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All that fall

25 March 2015

Focusing on the wide-ranging themes of loss and absence, All that fall: Sacrifice, life and loss in the First World War creates a moving portrait of mourning and sacrifice as experienced on the Australian home front during the First World War. The exhibition brings together a unique group of contemporary and historical works in a variety of media including video, photography, soundscape and installation. Together the works create an immersive, reflective experience as we approach the commemoration of the Anzac Centenary.

Exhibition co-curator Dr Christopher Chapman said ‘The experience at home is often overshadowed by the death and brutality of the Anzac landing. All that fall evokes the longing, despair and silent sacrifice of those who were left behind.’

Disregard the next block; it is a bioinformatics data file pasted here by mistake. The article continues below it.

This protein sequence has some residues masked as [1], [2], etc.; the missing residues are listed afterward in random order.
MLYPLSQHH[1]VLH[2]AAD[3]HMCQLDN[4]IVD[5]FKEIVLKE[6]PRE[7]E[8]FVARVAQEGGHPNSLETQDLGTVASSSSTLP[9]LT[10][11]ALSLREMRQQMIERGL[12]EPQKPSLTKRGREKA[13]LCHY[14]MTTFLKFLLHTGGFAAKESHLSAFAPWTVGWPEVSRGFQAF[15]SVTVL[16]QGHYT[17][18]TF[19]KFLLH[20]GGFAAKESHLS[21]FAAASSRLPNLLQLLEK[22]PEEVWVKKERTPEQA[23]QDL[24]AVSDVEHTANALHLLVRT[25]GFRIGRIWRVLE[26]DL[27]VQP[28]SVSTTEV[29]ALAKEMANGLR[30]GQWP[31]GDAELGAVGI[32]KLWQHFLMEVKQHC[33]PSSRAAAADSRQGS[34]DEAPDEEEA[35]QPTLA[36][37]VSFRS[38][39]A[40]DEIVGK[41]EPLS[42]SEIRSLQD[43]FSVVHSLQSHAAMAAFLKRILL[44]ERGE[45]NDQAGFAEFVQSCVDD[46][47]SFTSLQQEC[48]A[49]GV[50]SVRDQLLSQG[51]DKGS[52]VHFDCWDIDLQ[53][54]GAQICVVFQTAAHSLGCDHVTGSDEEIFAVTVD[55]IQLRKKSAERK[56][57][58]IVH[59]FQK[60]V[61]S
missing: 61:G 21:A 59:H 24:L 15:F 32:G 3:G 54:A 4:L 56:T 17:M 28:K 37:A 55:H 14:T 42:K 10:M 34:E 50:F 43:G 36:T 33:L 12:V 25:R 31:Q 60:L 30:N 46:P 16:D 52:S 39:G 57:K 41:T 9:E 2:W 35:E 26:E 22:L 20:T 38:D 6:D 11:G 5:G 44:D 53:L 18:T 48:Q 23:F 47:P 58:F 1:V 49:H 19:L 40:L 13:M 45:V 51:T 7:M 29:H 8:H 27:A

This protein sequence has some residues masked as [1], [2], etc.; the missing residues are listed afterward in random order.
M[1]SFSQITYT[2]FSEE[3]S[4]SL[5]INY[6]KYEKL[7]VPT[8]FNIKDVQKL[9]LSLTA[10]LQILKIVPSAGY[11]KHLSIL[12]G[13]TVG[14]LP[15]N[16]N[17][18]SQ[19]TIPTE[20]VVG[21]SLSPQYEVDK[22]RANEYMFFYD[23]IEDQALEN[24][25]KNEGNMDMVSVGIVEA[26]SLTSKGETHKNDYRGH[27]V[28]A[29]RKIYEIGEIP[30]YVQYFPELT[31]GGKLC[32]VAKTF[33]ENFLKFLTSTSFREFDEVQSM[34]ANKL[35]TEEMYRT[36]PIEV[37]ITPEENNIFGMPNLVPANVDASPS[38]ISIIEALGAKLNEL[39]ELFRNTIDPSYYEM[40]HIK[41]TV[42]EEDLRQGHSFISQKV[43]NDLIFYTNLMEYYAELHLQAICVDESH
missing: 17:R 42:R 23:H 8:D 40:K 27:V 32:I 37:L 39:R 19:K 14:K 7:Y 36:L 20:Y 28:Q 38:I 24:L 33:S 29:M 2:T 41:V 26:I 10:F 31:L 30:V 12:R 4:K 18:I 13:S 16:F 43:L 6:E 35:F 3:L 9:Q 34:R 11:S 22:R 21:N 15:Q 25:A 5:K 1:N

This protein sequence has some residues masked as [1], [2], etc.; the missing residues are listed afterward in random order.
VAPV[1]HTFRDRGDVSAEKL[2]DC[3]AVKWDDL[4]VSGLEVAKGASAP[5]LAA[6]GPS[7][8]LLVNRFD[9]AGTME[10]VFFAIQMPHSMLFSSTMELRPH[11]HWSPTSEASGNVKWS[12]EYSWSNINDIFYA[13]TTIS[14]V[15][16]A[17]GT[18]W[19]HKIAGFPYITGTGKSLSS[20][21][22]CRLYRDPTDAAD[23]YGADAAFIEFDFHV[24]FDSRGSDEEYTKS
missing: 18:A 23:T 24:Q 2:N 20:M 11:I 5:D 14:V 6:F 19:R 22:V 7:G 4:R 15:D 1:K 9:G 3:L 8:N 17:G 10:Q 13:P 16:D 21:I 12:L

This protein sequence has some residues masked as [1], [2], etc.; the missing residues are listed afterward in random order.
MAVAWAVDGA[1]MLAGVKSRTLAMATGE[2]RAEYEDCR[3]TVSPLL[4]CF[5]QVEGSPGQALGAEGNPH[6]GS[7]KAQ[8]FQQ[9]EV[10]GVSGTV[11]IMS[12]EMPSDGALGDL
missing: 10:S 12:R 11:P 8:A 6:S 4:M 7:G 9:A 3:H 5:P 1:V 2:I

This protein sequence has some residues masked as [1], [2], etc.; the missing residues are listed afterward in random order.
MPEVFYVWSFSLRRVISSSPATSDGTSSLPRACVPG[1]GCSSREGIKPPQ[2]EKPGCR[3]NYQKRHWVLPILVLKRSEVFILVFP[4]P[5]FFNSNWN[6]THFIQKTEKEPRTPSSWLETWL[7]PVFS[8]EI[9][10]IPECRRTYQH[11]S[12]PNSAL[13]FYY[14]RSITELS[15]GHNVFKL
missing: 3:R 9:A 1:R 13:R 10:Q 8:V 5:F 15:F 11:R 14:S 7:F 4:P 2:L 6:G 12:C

Visitors to the exhibition are reminded of the uneasy atmosphere of the home front by historical war time posters. Works by artists Lee Grant, Lawrence English and Ellis Hutch, commissioned for the exhibition, provide a contemporary perspective on mourning and absence.

Video portraits made in collaboration with the actors and creators of the theatre production Black Diggers, bring to life the indignation of returned Aboriginal and Torres Strait Islander servicemen at the historical denial of their service and entitlements.

A book of essays has been compiled to accompany the exhibition, exploring themes of sacrifice and loss in very different modes. Essays by Melbourne academic Pat Jalland, moral philosopher Raimond Gaita, National Portrait Gallery Senior Curator, Dr Christopher Chapman, and exhibition curator Anne Sanders complement the ethos of the exhibition.

All that fall: Sacrifice, life and loss in the First World War will be exhibited at the National Portrait Gallery 27 March to 26 July 2015.

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The National Portrait Gallery acknowledges the Ngunnawal people, the traditional custodians of the land upon which the NPG stands.